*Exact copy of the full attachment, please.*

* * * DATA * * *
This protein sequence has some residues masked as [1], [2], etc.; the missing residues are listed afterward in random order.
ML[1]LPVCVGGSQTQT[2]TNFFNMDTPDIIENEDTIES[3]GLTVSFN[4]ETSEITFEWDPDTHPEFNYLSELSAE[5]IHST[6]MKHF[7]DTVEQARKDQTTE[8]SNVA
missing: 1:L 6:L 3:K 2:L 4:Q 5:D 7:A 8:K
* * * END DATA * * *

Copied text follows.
This protein sequence has some residues masked as [1], [2], etc.; the missing residues are listed afterward in random order.
ML[1]LPVCVGGSQTQT[2]TNFFNMDTPDIIENEDTIES[3]GLTVSFN[4]ETSEITFEWDPDTHPEFNYLSELSAE[5]IHST[6]MKHF[7]DTVEQARKDQTTE[8]SNVA
missing: 1:L 6:L 3:K 2:L 4:Q 5:D 7:A 8:K